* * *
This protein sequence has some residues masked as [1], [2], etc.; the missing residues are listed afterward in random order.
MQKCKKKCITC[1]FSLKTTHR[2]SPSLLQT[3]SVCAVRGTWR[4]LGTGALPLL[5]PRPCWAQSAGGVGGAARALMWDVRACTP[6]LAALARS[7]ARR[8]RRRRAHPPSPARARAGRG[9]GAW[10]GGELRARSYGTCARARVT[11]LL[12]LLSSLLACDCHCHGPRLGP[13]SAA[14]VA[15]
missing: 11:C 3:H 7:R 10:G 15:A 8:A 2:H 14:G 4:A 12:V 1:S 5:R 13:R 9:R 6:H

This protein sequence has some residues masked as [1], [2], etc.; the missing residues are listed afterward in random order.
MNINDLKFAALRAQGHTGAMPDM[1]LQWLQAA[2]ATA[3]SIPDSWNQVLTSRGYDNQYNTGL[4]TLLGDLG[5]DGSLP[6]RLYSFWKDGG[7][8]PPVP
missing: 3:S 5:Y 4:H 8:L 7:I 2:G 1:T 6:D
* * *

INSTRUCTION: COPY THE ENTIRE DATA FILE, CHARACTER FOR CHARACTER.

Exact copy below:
This protein sequence has some residues masked as [1], [2], etc.; the missing residues are listed afterward in random order.
MQKCKKKCITC[1]FSLKTTHR[2]SPSLLQT[3]SVCAVRGTWR[4]LGTGALPLL[5]PRPCWAQSAGGVGGAARALMWDVRACTP[6]LAALARS[7]ARR[8]RRRRAHPPSPARARAGRG[9]GAW[10]GGELRARSYGTCARARVT[11]LL[12]LLSSLLACDCHCHGPRLGP[13]SAA[14]VA[15]
missing: 11:C 3:H 7:R 10:G 15:A 8:A 2:H 14:G 4:A 12:V 1:S 5:R 13:R 9:R 6:H

This protein sequence has some residues masked as [1], [2], etc.; the missing residues are listed afterward in random order.
MNINDLKFAALRAQGHTGAMPDM[1]LQWLQAA[2]ATA[3]SIPDSWNQVLTSRGYDNQYNTGL[4]TLLGDLG[5]DGSLP[6]RLYSFWKDGG[7][8]PPVP
missing: 3:S 5:Y 4:H 8:L 7:I 2:G 1:T 6:D